0
$\begingroup$

Suppose, I am building a hotel recommendation system, that learns user profile based on his/her interaction with the system.

I have two classes, "Like" and "Dislike". For example, a user likes 5 "5-star" hotels, likes 3 "1-star" hotels and dislikes 10 "1-star" hotels. Now, a Naive Bayes Classifier will put a new 5 star hotel in the "Like" class and a new 1 star hotel in "Dislike" class. Now, what I am trying to achieve is a bit different, I don't want to classify, instead I want to extract features/attributes more closely related with the "Like" class. For example, I need "5-star" attribute from the "Like" class.

Now, obviously, I have many more attributes, than the hotel star rating. What I want to know is that, can Naive Bayes be modified to extract features from a class. Or are there any specialized algorithms that are more suited for this task?

I would have data in this form

user_id | hotel_id | hotel_rating | hotel_attr1 | .... | hotel_attr(n)| preference

1       1        5 star        some value   some value    like
1       2        1 star        some value   some value    dislike

Another thing, If I want to extract features such as "5 star" and "1 star" from a class, Is the data formatted above correct? or instead of hotel_rating as the feature, I need 5_star and 1_star as the features, instead of them being values of the hotel_rating feature?

$\endgroup$
1
  • $\begingroup$ You can look up for how to select features based on information gain, calculating the entropies. That's exactly what you need. Decision tree classifiers are also based on these calculations. $\endgroup$ May 8, 2016 at 22:04

3 Answers 3

2
$\begingroup$

To me, what you described, sounds very much like collaborative filtering. In collaborative filtering, the features of the user(usually individual preferences) and features of the item(e.g. type and attribute of hotels) are trained collaboratively, gradually improving each other through iterations and converge to an optimal. Take a look at Andrew Ng's lecture, you can get a very quick idea of how it works.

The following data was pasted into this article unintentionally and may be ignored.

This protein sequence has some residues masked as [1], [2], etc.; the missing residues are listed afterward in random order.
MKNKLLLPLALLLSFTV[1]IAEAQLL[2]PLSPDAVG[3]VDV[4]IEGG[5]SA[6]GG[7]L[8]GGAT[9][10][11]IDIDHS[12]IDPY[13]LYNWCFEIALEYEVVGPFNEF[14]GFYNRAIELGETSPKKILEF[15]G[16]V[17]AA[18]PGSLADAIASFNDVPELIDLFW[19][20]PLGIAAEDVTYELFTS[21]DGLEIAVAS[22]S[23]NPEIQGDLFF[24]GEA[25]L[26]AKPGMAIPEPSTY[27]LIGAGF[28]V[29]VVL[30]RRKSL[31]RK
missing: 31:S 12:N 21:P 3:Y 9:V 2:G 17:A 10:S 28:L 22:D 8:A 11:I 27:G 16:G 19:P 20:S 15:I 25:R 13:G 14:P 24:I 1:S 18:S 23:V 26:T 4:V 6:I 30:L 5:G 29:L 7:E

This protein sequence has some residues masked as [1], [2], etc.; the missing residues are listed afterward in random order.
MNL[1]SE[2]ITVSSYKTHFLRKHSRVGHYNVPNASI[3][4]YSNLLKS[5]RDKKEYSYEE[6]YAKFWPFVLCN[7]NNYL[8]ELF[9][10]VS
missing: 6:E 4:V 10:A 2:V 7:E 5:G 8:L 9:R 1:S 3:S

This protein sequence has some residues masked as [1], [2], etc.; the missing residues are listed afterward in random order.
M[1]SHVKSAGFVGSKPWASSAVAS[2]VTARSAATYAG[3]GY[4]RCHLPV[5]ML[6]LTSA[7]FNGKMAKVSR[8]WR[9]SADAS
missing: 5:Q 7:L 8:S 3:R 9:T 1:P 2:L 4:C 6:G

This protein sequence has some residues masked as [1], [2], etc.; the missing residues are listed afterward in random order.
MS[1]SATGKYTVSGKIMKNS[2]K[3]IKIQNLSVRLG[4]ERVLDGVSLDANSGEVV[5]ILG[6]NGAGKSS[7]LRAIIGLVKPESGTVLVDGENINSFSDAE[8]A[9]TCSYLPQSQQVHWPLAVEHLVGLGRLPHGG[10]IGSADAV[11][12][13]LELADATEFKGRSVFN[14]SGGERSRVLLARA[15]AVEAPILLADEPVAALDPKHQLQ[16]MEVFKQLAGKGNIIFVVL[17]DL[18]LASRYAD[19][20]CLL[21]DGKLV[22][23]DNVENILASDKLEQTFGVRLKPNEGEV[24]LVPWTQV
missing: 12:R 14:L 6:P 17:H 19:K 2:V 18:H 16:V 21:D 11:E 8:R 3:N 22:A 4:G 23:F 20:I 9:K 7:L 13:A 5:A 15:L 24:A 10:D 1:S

In my opinion, collaborative filtering is a relatively basic technique for providing recommendations. Decision tree based models are more generally used in real life recommendations by big companies.

$\endgroup$
1
$\begingroup$

As you have two classes, like and dislike, it's a supervised and not a clustering problem.

Why don't you just try naive bayes and decision trees?

$\endgroup$
4
  • $\begingroup$ As I said, I don't want to actually classify, I just want those features that define a "likes", "dislikes" for user more strongly than other features. Haven't looked into Decision Trees though...I'll have a look. $\endgroup$
    – panther1
    May 8, 2016 at 19:55
  • $\begingroup$ So you want feature selection? Decision trees do also select features; and you can also analyze the features by their naive bayes scores... $\endgroup$ May 8, 2016 at 19:57
  • $\begingroup$ Yes, basically..I will look more into naive bayes scoring... $\endgroup$
    – panther1
    May 8, 2016 at 20:08
  • $\begingroup$ Try this link cran.r-project.org/web/packages/Boruta/Boruta.pdf $\endgroup$ May 9, 2016 at 12:27
0
$\begingroup$

Try this link https://cran.r-project.org/web/packages/Boruta/Boruta.pdf...

it is called Boruta algorithm will give u relevant feature selection , It is done

in r language, It kind of gives you best features required for your analysis..its

like wrapping around random Forest

$\endgroup$

Your Answer

By clicking “Post Your Answer”, you agree to our terms of service and acknowledge you have read our privacy policy.

Not the answer you're looking for? Browse other questions tagged or ask your own question.